Home > Film, Music, Reviews > Film Review: Walk Hard: The Dewey Cox Story

Film Review: Walk Hard: The Dewey Cox Story

Walk Hard: The Dewey Cox Story (2007; Directed by Jake Kasdan)

I laughed… hard. An especially rewarding parody of musical biopics for music geeks with a sharp eye, Walk Hard: The Dewey Cox Story hits all the major cliches of the usually sappy genre with force and even wit (although sometimes, admittedly, with excessive broadness and all-American sophomoric crudeness).

John C. Reilly, indispensible indie-film character actor turned short-lived Hollywood dude-comedy lead, wins a lot of laughs right off the bat with his complete lack of matinee-idol looks and his consistently dumbstruck mock-innocence as the titular Cox, an admixture of multiple American musical icons including Ray Charles and Johnny Cash (the then-fresh Oscar-winners Ray and Walk The Line were only the most recent examples of the lampooned genre upon this film’s release, and provide the lion’s share of the satiric fodder here).

Jenna Fischer (of the American version of The Office) is great in her early scenes of trumped-up sexual tension with Reilly’s Cox (referencing the relationship of Cash and June Carter, especially as Joaquin Phoenix and Reese Witherspoon played it in Walk the Line), but is then reduced to looking good and having nothing to do but play straight and serve the gradual self-actualization process of the male protagonist. This is the common prision of the female leads in Judd Apatow comedies (Bridesmaids being the most obvious exception). The feature comedy king co-writes with director Jake Kasdan, son of ’70s drama auteur Lawrence, and exec produces as welland there’s little doubt that Walk Hard is made in his house style, which at this point either hits your comedy sweet spot or it doesn’t.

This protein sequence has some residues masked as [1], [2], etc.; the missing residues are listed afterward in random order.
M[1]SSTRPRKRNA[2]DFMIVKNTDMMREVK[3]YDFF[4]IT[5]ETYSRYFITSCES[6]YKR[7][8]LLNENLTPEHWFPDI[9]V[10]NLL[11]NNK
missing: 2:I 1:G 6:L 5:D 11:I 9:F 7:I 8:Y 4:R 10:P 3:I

The best scenes of Walk Hard, however, are the brief cameos of various famous recognizable types from the comedy film realm playing other famous recognizable types from the music history realm. All of these moments are hilarious, but the appearances by Elvis and the Beatles are the clear high points and will have you on the floor if you’ve spent a bit too much time learning about music history (as I have). Of course, I wouldn’t dream of spoiling them by revealing who plays the rock legends; that’s one trigger warning I choose to respect. Additionally, as usual, the homosocial atmosphere of slapdash semi-improvised fun around such Apatow productions bleeds into the work, and even when it isn’t working, you smile at how hard everyone is trying to make it work. But generally it does work. And it does, indeed, walk hard.

Categories: Film, Music, Reviews
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